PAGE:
Improve 3000m Time by 2 Minutes

by Sam

improve 3000m time by 2 minutes

Hello, my name is Sam, and I started running track in grade 10. I trained for about a month and a half with the track team, and I could not run more than 400 metres without being so exhausted. I had to walk in between every time we had long runs, intervals, and tempo runs. I did the 800m as my track event and got a time of 2 minutes and 54 seconds. I was extremely tired, fatigued, and painful, and that was it for my track season as I came dead last and did not qualify for regionals. Summer had started, and I did not do training during the summer or anything.

Three months later, school started, and I joined the high school cross-country team for the first time and trained for a month and a half. I ran 6.2km with a time of 34 minutes. I had to walk in the race, and my cross country season was done, and it was the end of October. Once again, every time we did intervals, tempo runs, long runs, and so on, I had to walk because of how tired I was, and all my teammates would be so ahead of me in the workouts and even in the 6.2km race.

Five months passed after XC season, and during those five months I did not do any training or anything and ate a lot of junk food throughout. However, at the end of the five-month mark, I joined the track team for a second time and started training, and I found that all of a sudden I had so much stamina, did not get tired easily, and could run for longer. Even for the workouts, I would be so much faster than everybody else. I've been training for a month and a half for track season, and my events for track I did were the 800m again and got a time of 2 minutes and 18 seconds, as well as the 1500m with a time of five minutes and the 2000m steeplechase with a time of 8 minutes and 21 seconds. I qualified for regionals, however, I did not qualify for provincials.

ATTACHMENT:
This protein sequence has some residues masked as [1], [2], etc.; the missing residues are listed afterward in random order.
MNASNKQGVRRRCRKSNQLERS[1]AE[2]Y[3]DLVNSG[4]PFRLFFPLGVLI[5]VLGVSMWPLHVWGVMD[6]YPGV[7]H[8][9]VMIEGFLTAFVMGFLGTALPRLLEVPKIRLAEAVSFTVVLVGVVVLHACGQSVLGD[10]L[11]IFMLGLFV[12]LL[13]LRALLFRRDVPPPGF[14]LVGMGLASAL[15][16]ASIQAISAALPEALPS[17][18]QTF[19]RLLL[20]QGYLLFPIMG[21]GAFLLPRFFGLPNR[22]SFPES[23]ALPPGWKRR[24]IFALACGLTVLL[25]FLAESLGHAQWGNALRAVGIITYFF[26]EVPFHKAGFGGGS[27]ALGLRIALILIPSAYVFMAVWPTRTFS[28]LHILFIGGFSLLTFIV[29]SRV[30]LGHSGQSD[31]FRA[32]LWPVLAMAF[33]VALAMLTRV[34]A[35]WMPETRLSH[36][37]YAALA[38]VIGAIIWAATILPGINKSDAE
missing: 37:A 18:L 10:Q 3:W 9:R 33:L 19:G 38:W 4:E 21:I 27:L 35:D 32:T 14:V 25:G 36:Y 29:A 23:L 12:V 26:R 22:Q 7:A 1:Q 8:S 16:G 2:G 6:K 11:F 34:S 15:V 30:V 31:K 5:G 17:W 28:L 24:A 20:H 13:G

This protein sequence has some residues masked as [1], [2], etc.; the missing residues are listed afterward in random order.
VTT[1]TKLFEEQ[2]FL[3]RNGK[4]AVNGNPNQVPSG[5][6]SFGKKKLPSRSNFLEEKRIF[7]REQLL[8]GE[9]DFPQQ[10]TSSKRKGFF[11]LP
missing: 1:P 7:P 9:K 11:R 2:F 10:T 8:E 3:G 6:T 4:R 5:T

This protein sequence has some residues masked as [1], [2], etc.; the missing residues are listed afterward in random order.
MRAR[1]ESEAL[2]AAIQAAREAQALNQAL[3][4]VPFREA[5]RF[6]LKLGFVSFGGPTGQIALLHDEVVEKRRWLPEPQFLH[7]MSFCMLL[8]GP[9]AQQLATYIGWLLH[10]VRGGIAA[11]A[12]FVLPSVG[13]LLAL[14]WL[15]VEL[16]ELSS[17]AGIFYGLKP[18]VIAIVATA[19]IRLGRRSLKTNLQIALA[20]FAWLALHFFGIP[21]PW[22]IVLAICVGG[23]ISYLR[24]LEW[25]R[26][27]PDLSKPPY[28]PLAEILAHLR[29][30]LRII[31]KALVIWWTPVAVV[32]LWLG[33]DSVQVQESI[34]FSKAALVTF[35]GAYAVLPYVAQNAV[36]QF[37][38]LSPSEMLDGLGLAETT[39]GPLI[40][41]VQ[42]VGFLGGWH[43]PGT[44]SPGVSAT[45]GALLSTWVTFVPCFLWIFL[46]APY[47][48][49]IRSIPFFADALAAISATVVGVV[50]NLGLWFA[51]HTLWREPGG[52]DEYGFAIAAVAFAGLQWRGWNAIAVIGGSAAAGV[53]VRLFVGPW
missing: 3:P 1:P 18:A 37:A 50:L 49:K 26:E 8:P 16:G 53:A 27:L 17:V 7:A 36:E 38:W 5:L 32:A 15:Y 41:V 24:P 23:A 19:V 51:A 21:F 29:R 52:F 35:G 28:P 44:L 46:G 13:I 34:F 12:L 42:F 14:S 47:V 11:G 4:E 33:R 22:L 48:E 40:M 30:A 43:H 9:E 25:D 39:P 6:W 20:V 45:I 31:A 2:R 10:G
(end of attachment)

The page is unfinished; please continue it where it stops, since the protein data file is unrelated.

improve 3000m time by 2 minutes
After the regional meet, the track season was done for me, and three months passed. I did not train for three months at all; however, I later started and joined cross-country for the second time. I trained for a month and a half and was faster than every single person on my team in the workouts and races. I raced the 6.2km with a time of 23 minutes and 37 seconds and qualified for regionals, which was a week after that and I ran the 6.2 km with a time of 22 minutes and 37 seconds at the regionals because I wanted to PB, and it was on the same cross-country course.

Five months passed, and during those five months, I did interval training every Wednesday for 45 minutes, and that's it. Now it's track season, which started for me weeks ago, and I've been training for weeks so far and I still have not lost my fitness. I ran my fastest 800-metre time, which is 2 minutes and 13 seconds, and I felt absolutely no lactic acid burn; I only felt a bit of discomfort and pain. Same for the 3000-metre race. I felt no lactic burn, only a bit of pain and discomfort, and ran a time of 10 minutes and 45 seconds. Within a week, how can I try and run the 3000 metres in 9 minutes flat if that's possible considering I felt no lactic burn.

If you tell me that decreasing my 3000m time by two minutes in a week is unlikely, impossible, or unattainable, do you think I can run the 2000m steeplechase in 6 minutes within a week? I ran the 2000-metre steeplechase last year in 8 minutes and 21 seconds. However, I did not know how to hurdle over the steeplechase; instead, I used my hands and legs, which I think cost me a couple seconds.